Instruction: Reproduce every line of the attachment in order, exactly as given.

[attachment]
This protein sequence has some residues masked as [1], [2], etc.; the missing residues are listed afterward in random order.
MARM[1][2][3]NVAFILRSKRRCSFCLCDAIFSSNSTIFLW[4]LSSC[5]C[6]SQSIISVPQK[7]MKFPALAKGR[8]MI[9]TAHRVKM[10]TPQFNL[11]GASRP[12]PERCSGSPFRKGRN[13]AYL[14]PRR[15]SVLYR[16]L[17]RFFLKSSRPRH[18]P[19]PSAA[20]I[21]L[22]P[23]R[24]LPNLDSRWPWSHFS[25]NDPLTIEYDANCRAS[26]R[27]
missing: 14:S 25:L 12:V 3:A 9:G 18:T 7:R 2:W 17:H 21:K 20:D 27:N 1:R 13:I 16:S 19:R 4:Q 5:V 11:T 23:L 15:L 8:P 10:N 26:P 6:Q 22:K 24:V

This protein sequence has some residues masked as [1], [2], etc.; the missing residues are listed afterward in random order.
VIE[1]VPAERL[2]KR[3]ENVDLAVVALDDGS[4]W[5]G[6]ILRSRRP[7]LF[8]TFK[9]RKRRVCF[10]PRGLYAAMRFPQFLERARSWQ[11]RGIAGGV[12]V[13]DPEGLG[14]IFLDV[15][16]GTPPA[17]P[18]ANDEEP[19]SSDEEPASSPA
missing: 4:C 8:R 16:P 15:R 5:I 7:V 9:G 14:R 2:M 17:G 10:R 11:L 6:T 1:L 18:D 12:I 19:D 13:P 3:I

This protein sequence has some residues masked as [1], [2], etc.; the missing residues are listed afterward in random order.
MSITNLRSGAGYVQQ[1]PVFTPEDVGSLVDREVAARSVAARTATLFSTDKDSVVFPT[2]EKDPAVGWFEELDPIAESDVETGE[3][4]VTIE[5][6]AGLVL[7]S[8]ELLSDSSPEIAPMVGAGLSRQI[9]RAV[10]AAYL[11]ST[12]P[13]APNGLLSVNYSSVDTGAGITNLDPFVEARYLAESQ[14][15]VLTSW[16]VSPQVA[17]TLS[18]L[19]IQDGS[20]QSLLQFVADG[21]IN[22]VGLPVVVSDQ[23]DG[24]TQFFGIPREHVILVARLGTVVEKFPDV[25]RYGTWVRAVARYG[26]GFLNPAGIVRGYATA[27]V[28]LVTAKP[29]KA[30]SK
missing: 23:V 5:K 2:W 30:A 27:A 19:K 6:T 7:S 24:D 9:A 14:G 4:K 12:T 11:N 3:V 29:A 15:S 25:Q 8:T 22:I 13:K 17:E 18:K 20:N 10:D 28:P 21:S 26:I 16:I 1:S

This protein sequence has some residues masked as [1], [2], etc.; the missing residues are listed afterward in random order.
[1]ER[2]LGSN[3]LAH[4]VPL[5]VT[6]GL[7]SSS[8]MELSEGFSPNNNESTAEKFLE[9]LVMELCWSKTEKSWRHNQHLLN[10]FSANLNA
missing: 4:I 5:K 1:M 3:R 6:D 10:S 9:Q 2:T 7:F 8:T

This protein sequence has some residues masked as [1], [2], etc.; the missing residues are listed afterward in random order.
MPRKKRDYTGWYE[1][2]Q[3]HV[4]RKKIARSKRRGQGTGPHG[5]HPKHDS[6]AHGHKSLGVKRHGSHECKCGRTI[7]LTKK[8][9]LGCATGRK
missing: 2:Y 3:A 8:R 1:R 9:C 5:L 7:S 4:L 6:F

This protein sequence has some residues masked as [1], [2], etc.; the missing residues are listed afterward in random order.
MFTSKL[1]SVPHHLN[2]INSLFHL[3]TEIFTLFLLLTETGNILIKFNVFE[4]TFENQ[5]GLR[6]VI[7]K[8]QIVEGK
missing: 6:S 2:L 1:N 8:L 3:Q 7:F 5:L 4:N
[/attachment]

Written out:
This protein sequence has some residues masked as [1], [2], etc.; the missing residues are listed afterward in random order.
MARM[1][2][3]NVAFILRSKRRCSFCLCDAIFSSNSTIFLW[4]LSSC[5]C[6]SQSIISVPQK[7]MKFPALAKGR[8]MI[9]TAHRVKM[10]TPQFNL[11]GASRP[12]PERCSGSPFRKGRN[13]AYL[14]PRR[15]SVLYR[16]L[17]RFFLKSSRPRH[18]P[19]PSAA[20]I[21]L[22]P[23]R[24]LPNLDSRWPWSHFS[25]NDPLTIEYDANCRAS[26]R[27]
missing: 14:S 25:L 12:V 3:A 9:G 18:T 7:R 2:W 17:H 21:K 20:D 27:N 1:R 13:I 16:S 19:R 4:Q 5:V 11:T 23:L 15:L 8:P 10:N 26:P 6:Q 22:K 24:V

This protein sequence has some residues masked as [1], [2], etc.; the missing residues are listed afterward in random order.
VIE[1]VPAERL[2]KR[3]ENVDLAVVALDDGS[4]W[5]G[6]ILRSRRP[7]LF[8]TFK[9]RKRRVCF[10]PRGLYAAMRFPQFLERARSWQ[11]RGIAGGV[12]V[13]DPEGLG[14]IFLDV[15][16]GTPPA[17]P[18]ANDEEP[19]SSDEEPASSPA
missing: 4:C 8:R 16:P 15:R 5:I 7:V 9:G 14:R 2:M 17:G 10:R 11:L 6:T 1:L 18:D 12:I 19:D 13:P 3:I

This protein sequence has some residues masked as [1], [2], etc.; the missing residues are listed afterward in random order.
MSITNLRSGAGYVQQ[1]PVFTPEDVGSLVDREVAARSVAARTATLFSTDKDSVVFPT[2]EKDPAVGWFEELDPIAESDVETGE[3][4]VTIE[5][6]AGLVL[7]S[8]ELLSDSSPEIAPMVGAGLSRQI[9]RAV[10]AAYL[11]ST[12]P[13]APNGLLSVNYSSVDTGAGITNLDPFVEARYLAESQ[14][15]VLTSW[16]VSPQVA[17]TLS[18]L[19]IQDGS[20]QSLLQFVADG[21]IN[22]VGLPVVVSDQ[23]DG[24]TQFFGIPREHVILVARLGTVVEKFPDV[25]RYGTWVRAVARYG[26]GFLNPAGIVRGYATA[27]V[28]LVTAKP[29]KA[30]SK
missing: 23:V 5:K 2:W 30:A 27:A 19:K 6:T 7:S 24:D 9:A 14:G 4:K 12:T 11:N 3:V 29:A 15:S 25:Q 8:T 22:I 13:K 17:E 18:K 20:N 10:D 28:P 21:S 26:I 16:I 1:S

This protein sequence has some residues masked as [1], [2], etc.; the missing residues are listed afterward in random order.
[1]ER[2]LGSN[3]LAH[4]VPL[5]VT[6]GL[7]SSS[8]MELSEGFSPNNNESTAEKFLE[9]LVMELCWSKTEKSWRHNQHLLN[10]FSANLNA
missing: 4:I 5:K 1:M 3:R 6:D 10:S 9:Q 2:T 7:F 8:T

This protein sequence has some residues masked as [1], [2], etc.; the missing residues are listed afterward in random order.
MPRKKRDYTGWYE[1][2]Q[3]HV[4]RKKIARSKRRGQGTGPHG[5]HPKHDS[6]AHGHKSLGVKRHGSHECKCGRTI[7]LTKK[8][9]LGCATGRK
missing: 2:Y 3:A 8:R 1:R 9:C 5:L 7:S 4:L 6:F

This protein sequence has some residues masked as [1], [2], etc.; the missing residues are listed afterward in random order.
MFTSKL[1]SVPHHLN[2]INSLFHL[3]TEIFTLFLLLTETGNILIKFNVFE[4]TFENQ[5]GLR[6]VI[7]K[8]QIVEGK
missing: 6:S 2:L 1:N 8:L 3:Q 7:F 5:L 4:N